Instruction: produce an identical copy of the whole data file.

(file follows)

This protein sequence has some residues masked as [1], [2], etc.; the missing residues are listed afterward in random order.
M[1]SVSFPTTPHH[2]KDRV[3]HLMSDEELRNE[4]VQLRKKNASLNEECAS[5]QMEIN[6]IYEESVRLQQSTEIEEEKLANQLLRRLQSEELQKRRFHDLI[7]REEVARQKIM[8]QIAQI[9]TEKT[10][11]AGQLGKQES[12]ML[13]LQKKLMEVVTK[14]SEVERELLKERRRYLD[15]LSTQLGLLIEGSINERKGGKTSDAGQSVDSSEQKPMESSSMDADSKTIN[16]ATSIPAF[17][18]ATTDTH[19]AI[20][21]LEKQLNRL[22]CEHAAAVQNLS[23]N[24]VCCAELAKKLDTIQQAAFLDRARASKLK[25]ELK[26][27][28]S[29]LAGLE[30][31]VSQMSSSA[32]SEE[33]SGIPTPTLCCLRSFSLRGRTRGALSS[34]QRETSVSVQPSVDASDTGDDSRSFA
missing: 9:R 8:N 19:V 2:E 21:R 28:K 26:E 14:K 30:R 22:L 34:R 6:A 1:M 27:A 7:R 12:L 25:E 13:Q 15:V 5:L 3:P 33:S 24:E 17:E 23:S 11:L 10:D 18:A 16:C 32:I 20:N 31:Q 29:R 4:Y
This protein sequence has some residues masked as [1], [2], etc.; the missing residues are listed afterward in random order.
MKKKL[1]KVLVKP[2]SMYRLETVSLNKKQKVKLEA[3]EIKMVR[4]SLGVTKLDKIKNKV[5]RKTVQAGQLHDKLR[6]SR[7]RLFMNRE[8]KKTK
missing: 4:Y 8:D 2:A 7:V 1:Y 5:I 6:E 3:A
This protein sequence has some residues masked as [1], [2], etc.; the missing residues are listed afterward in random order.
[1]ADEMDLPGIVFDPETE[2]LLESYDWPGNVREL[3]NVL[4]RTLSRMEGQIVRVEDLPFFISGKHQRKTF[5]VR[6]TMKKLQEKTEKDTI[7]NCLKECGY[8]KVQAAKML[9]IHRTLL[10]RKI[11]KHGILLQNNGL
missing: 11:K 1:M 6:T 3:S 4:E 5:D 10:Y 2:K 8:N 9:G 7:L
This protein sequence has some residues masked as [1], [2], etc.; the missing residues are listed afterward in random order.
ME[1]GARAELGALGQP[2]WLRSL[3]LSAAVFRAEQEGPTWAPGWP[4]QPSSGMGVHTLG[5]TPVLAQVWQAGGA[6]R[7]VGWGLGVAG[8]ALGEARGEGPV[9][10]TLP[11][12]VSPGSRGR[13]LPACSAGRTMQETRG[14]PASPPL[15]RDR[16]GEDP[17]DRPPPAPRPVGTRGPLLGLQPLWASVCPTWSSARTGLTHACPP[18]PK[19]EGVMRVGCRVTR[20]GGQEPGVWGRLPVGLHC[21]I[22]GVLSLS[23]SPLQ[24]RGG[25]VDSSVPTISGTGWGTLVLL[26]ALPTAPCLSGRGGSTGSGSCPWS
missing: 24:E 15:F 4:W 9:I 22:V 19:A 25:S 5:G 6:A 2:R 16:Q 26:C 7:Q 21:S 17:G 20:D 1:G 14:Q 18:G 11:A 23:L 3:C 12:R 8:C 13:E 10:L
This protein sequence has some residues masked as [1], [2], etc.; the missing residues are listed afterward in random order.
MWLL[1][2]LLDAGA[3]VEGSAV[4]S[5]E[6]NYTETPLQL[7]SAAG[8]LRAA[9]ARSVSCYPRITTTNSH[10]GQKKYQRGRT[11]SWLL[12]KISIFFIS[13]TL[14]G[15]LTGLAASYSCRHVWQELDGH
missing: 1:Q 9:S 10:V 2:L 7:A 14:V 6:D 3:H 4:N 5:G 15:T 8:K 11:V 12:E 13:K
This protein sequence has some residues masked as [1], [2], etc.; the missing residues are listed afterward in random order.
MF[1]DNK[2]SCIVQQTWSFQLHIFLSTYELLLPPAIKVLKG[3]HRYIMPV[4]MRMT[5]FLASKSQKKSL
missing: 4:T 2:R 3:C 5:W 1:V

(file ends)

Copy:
This protein sequence has some residues masked as [1], [2], etc.; the missing residues are listed afterward in random order.
M[1]SVSFPTTPHH[2]KDRV[3]HLMSDEELRNE[4]VQLRKKNASLNEECAS[5]QMEIN[6]IYEESVRLQQSTEIEEEKLANQLLRRLQSEELQKRRFHDLI[7]REEVARQKIM[8]QIAQI[9]TEKT[10][11]AGQLGKQES[12]ML[13]LQKKLMEVVTK[14]SEVERELLKERRRYLD[15]LSTQLGLLIEGSINERKGGKTSDAGQSVDSSEQKPMESSSMDADSKTIN[16]ATSIPAF[17][18]ATTDTH[19]AI[20][21]LEKQLNRL[22]CEHAAAVQNLS[23]N[24]VCCAELAKKLDTIQQAAFLDRARASKLK[25]ELK[26][27][28]S[29]LAGLE[30][31]VSQMSSSA[32]SEE[33]SGIPTPTLCCLRSFSLRGRTRGALSS[34]QRETSVSVQPSVDASDTGDDSRSFA
missing: 9:R 8:N 19:V 2:E 21:R 28:K 26:E 14:K 30:R 22:L 34:R 6:A 1:M 27:A 7:R 12:L 25:E 13:Q 15:V 5:L 3:P 33:S 24:E 17:E 23:S 11:L 10:D 18:A 16:C 32:I 20:N 31:Q 29:R 4:Y
This protein sequence has some residues masked as [1], [2], etc.; the missing residues are listed afterward in random order.
MKKKL[1]KVLVKP[2]SMYRLETVSLNKKQKVKLEA[3]EIKMVR[4]SLGVTKLDKIKNKV[5]RKTVQAGQLHDKLR[6]SR[7]RLFMNRE[8]KKTK
missing: 4:Y 8:D 2:A 7:V 1:Y 5:I 6:E 3:A
This protein sequence has some residues masked as [1], [2], etc.; the missing residues are listed afterward in random order.
[1]ADEMDLPGIVFDPETE[2]LLESYDWPGNVREL[3]NVL[4]RTLSRMEGQIVRVEDLPFFISGKHQRKTF[5]VR[6]TMKKLQEKTEKDTI[7]NCLKECGY[8]KVQAAKML[9]IHRTLL[10]RKI[11]KHGILLQNNGL
missing: 11:K 1:M 6:T 3:S 4:E 5:D 10:Y 2:K 8:N 9:G 7:L
This protein sequence has some residues masked as [1], [2], etc.; the missing residues are listed afterward in random order.
ME[1]GARAELGALGQP[2]WLRSL[3]LSAAVFRAEQEGPTWAPGWP[4]QPSSGMGVHTLG[5]TPVLAQVWQAGGA[6]R[7]VGWGLGVAG[8]ALGEARGEGPV[9][10]TLP[11][12]VSPGSRGR[13]LPACSAGRTMQETRG[14]PASPPL[15]RDR[16]GEDP[17]DRPPPAPRPVGTRGPLLGLQPLWASVCPTWSSARTGLTHACPP[18]PK[19]EGVMRVGCRVTR[20]GGQEPGVWGRLPVGLHC[21]I[22]GVLSLS[23]SPLQ[24]RGG[25]VDSSVPTISGTGWGTLVLL[26]ALPTAPCLSGRGGSTGSGSCPWS
missing: 24:E 15:F 4:W 9:I 22:V 19:A 25:S 5:G 6:A 2:R 16:Q 26:C 7:Q 21:S 17:G 20:D 1:G 14:Q 18:G 11:A 23:L 3:C 12:R 8:C 13:E 10:L
This protein sequence has some residues masked as [1], [2], etc.; the missing residues are listed afterward in random order.
MWLL[1][2]LLDAGA[3]VEGSAV[4]S[5]E[6]NYTETPLQL[7]SAAG[8]LRAA[9]ARSVSCYPRITTTNSH[10]GQKKYQRGRT[11]SWLL[12]KISIFFIS[13]TL[14]G[15]LTGLAASYSCRHVWQELDGH
missing: 1:Q 9:S 10:V 2:L 7:A 14:V 6:D 3:H 4:N 5:G 15:T 8:K 11:V 12:E 13:K
This protein sequence has some residues masked as [1], [2], etc.; the missing residues are listed afterward in random order.
MF[1]DNK[2]SCIVQQTWSFQLHIFLSTYELLLPPAIKVLKG[3]HRYIMPV[4]MRMT[5]FLASKSQKKSL
missing: 4:T 2:R 3:C 5:W 1:V